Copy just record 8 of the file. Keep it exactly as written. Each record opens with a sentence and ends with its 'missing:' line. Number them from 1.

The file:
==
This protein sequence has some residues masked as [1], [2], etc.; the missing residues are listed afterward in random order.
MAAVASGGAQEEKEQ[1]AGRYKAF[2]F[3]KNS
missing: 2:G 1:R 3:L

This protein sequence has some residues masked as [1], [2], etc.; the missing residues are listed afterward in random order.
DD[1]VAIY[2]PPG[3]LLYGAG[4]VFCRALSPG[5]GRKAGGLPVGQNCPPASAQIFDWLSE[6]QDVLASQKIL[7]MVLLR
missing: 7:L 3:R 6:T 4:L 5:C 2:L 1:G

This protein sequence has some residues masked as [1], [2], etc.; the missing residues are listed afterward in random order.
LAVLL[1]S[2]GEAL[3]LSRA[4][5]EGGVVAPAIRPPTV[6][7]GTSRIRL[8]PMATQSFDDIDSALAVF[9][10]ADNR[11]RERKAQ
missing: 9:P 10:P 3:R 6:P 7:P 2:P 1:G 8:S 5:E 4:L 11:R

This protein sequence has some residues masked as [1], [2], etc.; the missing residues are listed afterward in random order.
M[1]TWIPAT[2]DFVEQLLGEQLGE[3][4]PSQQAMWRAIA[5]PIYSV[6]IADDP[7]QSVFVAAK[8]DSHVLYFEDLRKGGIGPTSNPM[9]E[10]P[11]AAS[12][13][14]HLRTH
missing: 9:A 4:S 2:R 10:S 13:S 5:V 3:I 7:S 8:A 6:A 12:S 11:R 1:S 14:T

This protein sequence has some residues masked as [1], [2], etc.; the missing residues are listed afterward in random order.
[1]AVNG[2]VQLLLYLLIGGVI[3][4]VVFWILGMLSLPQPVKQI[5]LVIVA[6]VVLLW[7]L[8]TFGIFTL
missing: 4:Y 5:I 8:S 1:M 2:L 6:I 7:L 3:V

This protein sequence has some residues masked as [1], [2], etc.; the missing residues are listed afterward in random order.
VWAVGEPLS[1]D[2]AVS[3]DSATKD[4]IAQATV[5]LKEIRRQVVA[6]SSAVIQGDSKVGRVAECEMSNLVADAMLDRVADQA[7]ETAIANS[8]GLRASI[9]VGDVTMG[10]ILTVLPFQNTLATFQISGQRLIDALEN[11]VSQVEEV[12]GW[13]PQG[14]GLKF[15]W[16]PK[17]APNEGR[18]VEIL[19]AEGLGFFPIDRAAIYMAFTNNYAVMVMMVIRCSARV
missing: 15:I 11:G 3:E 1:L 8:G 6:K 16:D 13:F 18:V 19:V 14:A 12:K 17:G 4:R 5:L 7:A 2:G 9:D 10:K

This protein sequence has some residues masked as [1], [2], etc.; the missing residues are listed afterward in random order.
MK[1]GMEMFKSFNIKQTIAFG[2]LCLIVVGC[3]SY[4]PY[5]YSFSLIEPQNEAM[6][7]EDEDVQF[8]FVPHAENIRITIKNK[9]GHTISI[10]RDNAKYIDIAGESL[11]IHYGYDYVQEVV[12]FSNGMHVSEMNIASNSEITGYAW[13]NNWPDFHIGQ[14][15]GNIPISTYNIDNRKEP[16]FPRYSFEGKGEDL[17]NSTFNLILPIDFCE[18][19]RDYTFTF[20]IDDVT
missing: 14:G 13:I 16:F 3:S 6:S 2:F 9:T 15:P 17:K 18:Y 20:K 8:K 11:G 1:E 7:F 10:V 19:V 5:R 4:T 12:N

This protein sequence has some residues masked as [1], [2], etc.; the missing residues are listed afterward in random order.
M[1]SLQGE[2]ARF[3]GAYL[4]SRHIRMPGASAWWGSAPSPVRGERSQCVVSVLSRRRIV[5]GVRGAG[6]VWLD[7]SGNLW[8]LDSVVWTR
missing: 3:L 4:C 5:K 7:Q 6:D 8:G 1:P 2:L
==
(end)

This protein sequence has some residues masked as [1], [2], etc.; the missing residues are listed afterward in random order.
M[1]SLQGE[2]ARF[3]GAYL[4]SRHIRMPGASAWWGSAPSPVRGERSQCVVSVLSRRRIV[5]GVRGAG[6]VWLD[7]SGNLW[8]LDSVVWTR
missing: 3:L 4:C 5:K 7:Q 6:D 8:G 1:P 2:L